At the end of January, banks informally canvassed by Reuters saw no-deal probabilities as low but rising. But that risk appeared to have receded after parliament voted to rule out a no-deal Brexit.

But their views have shifted slightly this week after the European Union told May to get lawmakers’ approval for a Brexit deal by April 12, failing which Britain must present a new Brexit plan. In any case it has to leave the EU by May 22 — with or without a plan.

Goldman Sachs, Deutsche, JPMorgan, ING and some other banks have upped probabilities of a no-deal Brexit though they still see a relatively low 10 to 25 percent risk of this outcome. Some such as Goldman also assign a high probability to Britain ultimately opting to staying in the EU.

For an interactive version of the chart below, click here https://tmsnrt.rs/2Ua88yG:

(Reporting by London markets team; Graphic by Ritvik Carvalho; Compiled by Sujata Rao; Editing by Hugh Lawson)

Source: OANN

FILE PHOTO: Company logo of the Bank of America and Merrill Lynch is displayed at its office in Hong Kong
FILE PHOTO: The company logo of the Bank of America and Merrill Lynch is displayed at its office in Hong Kong March 8, 2013. REUTERS/Bobby Yip

March 22, 2019

WASHINGTON (Reuters) – The U.S. Securities and Exchange Commission on Friday said Bank of America’s Merrill Lynch subsidiary had agreed to pay $8 million to settle charges it mishandled American Depositary Receipts (ADRs).

The bank is one of several the SEC has fined in recent months for mishandling the issuance of ADRs which are U.S. securities that represent foreign shares of a foreign company.

(Reporting by Michelle Price; Editing by Chizu Nomiyama)

Source: OANN

Traders work on the floor at the NYSE in New York
Traders work on the floor at the New York Stock Exchange (NYSE) in New York, U.S., March 22, 2019. REUTERS/Brendan McDermid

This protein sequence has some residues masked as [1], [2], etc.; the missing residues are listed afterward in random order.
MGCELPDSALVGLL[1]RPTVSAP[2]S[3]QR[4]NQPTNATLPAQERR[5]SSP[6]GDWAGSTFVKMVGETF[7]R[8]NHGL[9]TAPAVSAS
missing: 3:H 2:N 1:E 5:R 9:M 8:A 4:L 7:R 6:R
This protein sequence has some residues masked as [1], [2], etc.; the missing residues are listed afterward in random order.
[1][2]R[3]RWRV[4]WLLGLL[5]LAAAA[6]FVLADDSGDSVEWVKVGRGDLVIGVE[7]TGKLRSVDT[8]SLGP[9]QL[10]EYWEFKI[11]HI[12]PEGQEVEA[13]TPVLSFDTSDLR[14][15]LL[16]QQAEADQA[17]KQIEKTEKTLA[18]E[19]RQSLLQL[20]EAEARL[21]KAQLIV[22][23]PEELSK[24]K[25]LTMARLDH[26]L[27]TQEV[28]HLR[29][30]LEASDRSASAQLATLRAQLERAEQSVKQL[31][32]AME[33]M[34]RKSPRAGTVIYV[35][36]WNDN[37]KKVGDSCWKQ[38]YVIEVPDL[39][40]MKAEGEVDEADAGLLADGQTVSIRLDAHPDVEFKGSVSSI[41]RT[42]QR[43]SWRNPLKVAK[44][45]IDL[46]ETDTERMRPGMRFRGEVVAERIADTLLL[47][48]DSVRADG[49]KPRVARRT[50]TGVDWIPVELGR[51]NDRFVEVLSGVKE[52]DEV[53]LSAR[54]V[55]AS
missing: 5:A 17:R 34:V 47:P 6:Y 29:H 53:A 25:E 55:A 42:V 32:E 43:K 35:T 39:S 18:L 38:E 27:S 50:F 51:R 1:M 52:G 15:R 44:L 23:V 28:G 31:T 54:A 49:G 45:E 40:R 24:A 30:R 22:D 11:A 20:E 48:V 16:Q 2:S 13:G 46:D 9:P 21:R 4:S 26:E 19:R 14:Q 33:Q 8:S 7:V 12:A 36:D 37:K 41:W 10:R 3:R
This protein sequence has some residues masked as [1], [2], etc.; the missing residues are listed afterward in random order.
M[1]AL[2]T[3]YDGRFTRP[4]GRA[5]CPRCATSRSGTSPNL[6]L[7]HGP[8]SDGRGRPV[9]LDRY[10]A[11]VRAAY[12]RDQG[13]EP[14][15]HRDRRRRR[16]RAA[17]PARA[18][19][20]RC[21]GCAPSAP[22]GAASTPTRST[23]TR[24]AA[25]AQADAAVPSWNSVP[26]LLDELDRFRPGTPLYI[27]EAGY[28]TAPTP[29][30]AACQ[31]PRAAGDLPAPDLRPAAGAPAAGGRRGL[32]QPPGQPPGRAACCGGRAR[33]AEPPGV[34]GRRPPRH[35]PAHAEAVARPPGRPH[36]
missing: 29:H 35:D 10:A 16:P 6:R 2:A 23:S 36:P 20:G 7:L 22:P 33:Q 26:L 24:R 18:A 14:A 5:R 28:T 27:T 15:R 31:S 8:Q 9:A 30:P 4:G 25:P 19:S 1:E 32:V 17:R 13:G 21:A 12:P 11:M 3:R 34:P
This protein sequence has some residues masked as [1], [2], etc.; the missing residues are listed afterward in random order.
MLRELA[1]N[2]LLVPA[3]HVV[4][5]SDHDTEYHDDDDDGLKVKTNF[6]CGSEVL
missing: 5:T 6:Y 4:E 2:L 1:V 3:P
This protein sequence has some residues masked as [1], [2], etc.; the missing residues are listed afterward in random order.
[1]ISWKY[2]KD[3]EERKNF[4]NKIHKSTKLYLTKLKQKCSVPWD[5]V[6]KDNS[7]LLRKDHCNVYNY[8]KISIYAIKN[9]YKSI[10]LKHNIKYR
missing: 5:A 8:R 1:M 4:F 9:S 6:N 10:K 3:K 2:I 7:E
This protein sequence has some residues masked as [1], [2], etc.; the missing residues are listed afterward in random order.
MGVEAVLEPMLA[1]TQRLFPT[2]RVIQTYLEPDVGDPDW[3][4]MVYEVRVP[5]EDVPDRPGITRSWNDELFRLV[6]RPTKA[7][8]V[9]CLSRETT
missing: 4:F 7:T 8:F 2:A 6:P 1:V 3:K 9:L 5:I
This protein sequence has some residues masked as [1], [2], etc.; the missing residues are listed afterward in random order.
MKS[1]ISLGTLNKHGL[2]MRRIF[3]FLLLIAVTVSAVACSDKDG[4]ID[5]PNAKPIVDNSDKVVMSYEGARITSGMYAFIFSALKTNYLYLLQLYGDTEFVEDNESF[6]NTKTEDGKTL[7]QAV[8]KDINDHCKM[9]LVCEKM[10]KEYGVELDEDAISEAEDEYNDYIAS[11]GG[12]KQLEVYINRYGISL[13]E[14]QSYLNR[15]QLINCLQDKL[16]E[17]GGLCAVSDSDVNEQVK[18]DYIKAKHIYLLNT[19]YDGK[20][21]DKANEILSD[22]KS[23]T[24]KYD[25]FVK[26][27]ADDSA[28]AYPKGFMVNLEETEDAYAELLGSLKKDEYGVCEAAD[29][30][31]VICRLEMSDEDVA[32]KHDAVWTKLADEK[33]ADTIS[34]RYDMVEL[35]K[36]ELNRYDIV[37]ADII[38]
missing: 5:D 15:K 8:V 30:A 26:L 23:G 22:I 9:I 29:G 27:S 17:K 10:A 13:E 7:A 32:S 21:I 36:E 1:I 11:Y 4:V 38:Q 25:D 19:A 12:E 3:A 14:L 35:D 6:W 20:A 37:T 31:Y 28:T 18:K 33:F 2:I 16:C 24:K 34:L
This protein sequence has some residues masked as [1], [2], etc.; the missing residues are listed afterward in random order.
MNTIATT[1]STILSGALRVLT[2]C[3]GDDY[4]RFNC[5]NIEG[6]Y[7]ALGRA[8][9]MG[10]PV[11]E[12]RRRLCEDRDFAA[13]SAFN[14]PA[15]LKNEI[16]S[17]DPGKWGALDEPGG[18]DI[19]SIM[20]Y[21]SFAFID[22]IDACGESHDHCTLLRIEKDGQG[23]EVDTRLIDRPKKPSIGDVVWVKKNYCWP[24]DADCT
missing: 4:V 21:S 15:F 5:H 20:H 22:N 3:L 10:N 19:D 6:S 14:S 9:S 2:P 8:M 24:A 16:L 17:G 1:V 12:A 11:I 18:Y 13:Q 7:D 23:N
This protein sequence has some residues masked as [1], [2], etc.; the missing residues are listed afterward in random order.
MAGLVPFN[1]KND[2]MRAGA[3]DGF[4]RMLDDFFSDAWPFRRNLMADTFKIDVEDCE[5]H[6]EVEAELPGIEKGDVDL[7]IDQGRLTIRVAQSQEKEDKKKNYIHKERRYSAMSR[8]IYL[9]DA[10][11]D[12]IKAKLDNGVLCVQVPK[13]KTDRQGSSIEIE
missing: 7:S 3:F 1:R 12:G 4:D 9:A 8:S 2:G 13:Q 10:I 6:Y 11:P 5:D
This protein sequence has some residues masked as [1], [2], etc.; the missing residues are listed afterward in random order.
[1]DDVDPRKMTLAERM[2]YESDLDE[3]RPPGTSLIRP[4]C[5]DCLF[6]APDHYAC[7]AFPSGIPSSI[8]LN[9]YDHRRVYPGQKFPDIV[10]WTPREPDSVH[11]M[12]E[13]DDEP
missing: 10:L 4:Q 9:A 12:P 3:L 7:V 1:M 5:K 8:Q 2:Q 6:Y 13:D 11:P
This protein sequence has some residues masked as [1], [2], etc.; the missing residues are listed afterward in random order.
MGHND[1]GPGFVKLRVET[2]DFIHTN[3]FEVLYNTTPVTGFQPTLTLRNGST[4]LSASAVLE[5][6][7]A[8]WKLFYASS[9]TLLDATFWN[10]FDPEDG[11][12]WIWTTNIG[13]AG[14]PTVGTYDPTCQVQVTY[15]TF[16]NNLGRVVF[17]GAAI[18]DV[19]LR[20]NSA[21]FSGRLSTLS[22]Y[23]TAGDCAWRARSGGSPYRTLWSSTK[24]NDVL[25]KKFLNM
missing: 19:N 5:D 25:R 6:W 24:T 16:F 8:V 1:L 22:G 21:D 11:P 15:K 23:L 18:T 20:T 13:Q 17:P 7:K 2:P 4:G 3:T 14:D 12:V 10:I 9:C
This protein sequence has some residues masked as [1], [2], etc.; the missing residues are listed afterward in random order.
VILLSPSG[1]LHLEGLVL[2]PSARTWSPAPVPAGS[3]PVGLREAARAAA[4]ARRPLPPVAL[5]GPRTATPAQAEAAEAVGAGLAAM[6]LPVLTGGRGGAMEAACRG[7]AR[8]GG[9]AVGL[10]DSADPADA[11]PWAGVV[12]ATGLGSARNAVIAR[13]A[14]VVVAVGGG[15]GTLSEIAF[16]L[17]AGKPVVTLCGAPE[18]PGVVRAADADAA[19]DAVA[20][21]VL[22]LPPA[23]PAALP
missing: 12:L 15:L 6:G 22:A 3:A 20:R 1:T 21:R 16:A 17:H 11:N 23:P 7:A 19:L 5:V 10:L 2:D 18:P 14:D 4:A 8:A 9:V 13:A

March 22, 2019

By Kate Duguid

NEW YORK (Reuters) – The spread between three-month Treasury bills and 10-year note yields inverted on Friday for the first time since 2007 after U.S. manufacturing data missed estimates.

The three-month 10-year yield spread, the Federal Reserve’s preferred measure of the yield curve, narrowed to minus 0.56 basis points. An inverted yield curve is widely understood to be a leading indicator of recession.

The Markit Purchasing Managers’ Index report, which tracks activity in the U.S. manufacturing sector, on Friday disappointed investors, with the headline index down 0.5 percent to 52.5 versus the expected 53.6. Earlier, Germany reported that domestic manufacturing contracted further in March, driving the benchmark 10-year U.S. government bond below zero and adding to fears of a global slowdown in growth.

The soft data exacerbated a trend that began on Wednesday after the Fed issued a statement showing policymakers foresaw no further rate hikes for 2019 given the slowdown in the American economy.

“The reality is the market is now expecting lower rates on average over the next 10 years than we have currently. And it’s a combination both of a dovish Fed and also ongoing global growth concerns,” said Jon Hill, U.S. rates strategist at BMO Capital Markets.

“We’re clearly beginning to see green shoots of the end of this cycle. It’s now a question of timing and if the Fed’s dovish pivot will be sufficient to either delay or moderate the recession.”

(Reporting by Kate Duguid; Editing by Chizu Nomiyama and David Gregorio)

Source: OANN

Britain's Secretary of State for Business Greg Clark walks outside Downing Street in London
Britain’s Secretary of State for Business Greg Clark walks outside Downing Street in London, Britain March 19, 2019. REUTERS/Henry Nicholls

March 22, 2019

LONDON (Reuters) – Britain’s business minister Greg Clark said on Friday that the government would allow parliament to hold votes to indicate what Brexit plans might be able to command the support of a majority of lawmakers.

“The government will facilitate … the ability for parliament to express a majority of what it would approve,” Clark told BBC TV.

Asked about possible plans on Monday by lawmakers to force such indicative votes, he said: “The commitment that the government has made seems to me very clear: the government will provide that so there’s no reason why the government should be forced to do something that it is committed to do anyway.”

(Reporting by Michael Holden. Editing by Andrew MacAskill)

Source: OANN

Flags are pictured at the top of Federal Reserve Board building on Constitution Avenue in Washington
FILE PHOTO: Flags are pictured at the top of Federal Reserve Board building on Constitution Avenue in Washington, U.S., March 19, 2019. REUTERS/Leah Millis

March 22, 2019

WASHINGTON (Reuters) – The U.S. Federal Reserve returned less to the U.S. Treasury and paid more in interest to major banks in 2018 compared to the year before, as it continued trimming its balance sheet as part of a return to more standard monetary policy.